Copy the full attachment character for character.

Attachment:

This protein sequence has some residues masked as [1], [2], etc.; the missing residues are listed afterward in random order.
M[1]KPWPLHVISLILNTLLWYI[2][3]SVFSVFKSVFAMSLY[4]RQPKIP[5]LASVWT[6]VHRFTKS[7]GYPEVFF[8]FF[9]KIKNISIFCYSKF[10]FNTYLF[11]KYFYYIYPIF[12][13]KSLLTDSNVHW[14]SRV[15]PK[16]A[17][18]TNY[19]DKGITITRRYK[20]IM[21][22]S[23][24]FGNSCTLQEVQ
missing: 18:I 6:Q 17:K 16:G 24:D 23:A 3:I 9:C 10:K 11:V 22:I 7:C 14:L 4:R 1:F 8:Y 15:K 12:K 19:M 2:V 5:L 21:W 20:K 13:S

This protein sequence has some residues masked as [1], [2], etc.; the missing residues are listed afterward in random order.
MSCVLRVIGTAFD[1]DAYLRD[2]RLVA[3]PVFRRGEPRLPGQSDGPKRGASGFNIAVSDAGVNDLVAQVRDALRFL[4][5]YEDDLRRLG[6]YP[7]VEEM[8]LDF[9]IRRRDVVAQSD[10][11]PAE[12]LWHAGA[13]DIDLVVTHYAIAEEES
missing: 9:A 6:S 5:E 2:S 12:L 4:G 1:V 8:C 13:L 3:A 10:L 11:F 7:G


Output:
This protein sequence has some residues masked as [1], [2], etc.; the missing residues are listed afterward in random order.
M[1]KPWPLHVISLILNTLLWYI[2][3]SVFSVFKSVFAMSLY[4]RQPKIP[5]LASVWT[6]VHRFTKS[7]GYPEVFF[8]FF[9]KIKNISIFCYSKF[10]FNTYLF[11]KYFYYIYPIF[12][13]KSLLTDSNVHW[14]SRV[15]PK[16]A[17][18]TNY[19]DKGITITRRYK[20]IM[21][22]S[23][24]FGNSCTLQEVQ
missing: 18:I 6:Q 17:K 16:G 24:D 23:A 3:I 9:C 10:K 11:V 22:I 7:C 14:L 4:R 1:F 8:Y 15:K 12:K 19:M 2:V 5:L 21:W 20:K 13:S

This protein sequence has some residues masked as [1], [2], etc.; the missing residues are listed afterward in random order.
MSCVLRVIGTAFD[1]DAYLRD[2]RLVA[3]PVFRRGEPRLPGQSDGPKRGASGFNIAVSDAGVNDLVAQVRDALRFL[4][5]YEDDLRRLG[6]YP[7]VEEM[8]LDF[9]IRRRDVVAQSD[10][11]PAE[12]LWHAGA[13]DIDLVVTHYAIAEEES
missing: 9:A 6:S 5:E 2:S 12:L 4:G 1:V 8:C 13:L 3:A 10:L 11:F 7:G